Tuesday, April 7, 2009

Los Angeles River Bridges: 26th Street Bridge

We are traveling south from Olympic Boulevard along the Los Angeles River to the City of Vernon.  Both Olympic Boulevard and 26th Street require three spans to cross the river, which continues to widen until we arrive at the estuary in Long Beach. The Los Angeles River's concrete channel gets bigger and bigger to carry all of the runoff that would otherwise flood the region during heavy rains. However, it remains too small to carry anything close to the 100 year flood, due to the reduction of vegetation and soil in the Los Angeles Basin to absorb the runoff.

The 26th Street Bridge was built in 1927 and had additional work done in 2000. It carries only two lanes of traffic and is composed of three 90 ft (27.4 km) reinforced concrete closed spandrel deck arches.  It is supported by squat, rectangular, single column bents and end diaphragm abutments.  It has some of the architectural features similar to the other arch bridges such as a knobby texture between the arches and the deck, floor beams that support the cantilevered deck, and nice details at the bents. The street lamps over the abutments and bents, if they once existed, are now gone.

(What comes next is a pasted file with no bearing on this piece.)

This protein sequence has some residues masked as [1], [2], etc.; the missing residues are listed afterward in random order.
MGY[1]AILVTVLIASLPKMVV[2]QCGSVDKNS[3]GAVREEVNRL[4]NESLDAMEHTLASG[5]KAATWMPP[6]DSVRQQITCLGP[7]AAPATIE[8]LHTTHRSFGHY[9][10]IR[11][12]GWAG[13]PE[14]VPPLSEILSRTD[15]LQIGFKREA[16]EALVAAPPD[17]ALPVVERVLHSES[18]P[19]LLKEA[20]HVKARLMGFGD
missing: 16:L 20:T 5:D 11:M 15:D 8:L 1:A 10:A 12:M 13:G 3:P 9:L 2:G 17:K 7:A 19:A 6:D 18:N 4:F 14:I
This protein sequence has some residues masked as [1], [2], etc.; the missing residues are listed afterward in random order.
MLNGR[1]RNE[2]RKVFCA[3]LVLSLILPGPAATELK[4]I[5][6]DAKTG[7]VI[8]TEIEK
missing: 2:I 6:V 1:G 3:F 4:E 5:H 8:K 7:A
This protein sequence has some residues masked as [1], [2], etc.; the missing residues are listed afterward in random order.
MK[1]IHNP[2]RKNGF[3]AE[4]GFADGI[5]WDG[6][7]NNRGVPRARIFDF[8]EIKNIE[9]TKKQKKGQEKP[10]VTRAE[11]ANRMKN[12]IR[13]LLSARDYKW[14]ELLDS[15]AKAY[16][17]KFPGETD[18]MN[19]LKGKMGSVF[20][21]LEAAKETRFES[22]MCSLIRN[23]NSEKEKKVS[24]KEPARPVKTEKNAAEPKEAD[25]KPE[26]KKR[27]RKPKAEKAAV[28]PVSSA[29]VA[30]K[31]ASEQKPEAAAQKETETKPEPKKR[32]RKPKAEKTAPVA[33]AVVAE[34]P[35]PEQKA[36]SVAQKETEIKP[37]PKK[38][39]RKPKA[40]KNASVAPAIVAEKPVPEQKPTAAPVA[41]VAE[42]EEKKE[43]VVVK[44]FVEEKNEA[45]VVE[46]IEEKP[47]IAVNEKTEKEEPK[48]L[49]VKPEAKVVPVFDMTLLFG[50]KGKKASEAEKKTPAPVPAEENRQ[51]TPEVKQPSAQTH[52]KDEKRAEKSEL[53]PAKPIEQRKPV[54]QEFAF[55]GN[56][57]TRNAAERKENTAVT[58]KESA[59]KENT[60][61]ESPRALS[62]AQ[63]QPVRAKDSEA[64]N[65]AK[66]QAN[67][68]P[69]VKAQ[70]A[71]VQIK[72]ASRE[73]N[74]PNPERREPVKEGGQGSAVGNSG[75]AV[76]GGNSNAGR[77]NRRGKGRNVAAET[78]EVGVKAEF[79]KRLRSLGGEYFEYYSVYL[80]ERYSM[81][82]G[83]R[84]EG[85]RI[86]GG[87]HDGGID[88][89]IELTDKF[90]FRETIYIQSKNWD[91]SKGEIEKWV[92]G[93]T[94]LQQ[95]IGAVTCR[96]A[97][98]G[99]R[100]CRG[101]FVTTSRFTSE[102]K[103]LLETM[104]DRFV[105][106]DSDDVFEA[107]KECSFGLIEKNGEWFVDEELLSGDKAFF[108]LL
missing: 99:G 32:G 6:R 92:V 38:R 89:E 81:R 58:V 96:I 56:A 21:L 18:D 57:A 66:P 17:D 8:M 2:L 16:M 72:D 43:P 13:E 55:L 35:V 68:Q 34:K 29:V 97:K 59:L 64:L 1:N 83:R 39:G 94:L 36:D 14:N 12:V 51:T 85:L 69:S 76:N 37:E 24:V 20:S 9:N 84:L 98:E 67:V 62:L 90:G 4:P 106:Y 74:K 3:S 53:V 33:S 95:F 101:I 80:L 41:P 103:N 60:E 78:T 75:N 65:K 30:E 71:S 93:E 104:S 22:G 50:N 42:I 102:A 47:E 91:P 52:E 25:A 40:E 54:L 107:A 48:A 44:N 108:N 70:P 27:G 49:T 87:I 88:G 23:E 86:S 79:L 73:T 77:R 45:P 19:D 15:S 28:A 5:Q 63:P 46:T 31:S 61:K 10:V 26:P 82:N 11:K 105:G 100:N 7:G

This photo looks north at downtown Los Angeles.  We can see the Los Angeles City Hall and the Hollywood Hills in the background. A good reference is at http://bridgehunter.com/ca/los-angeles/53C0868/
Creative Commons License
Los Angeles River Bridges: 26th Street Bridge by Mark Yashinsky is licensed under a Creative Commons Attribution-NonCommercial-ShareAlike 3.0 United States License.

No comments: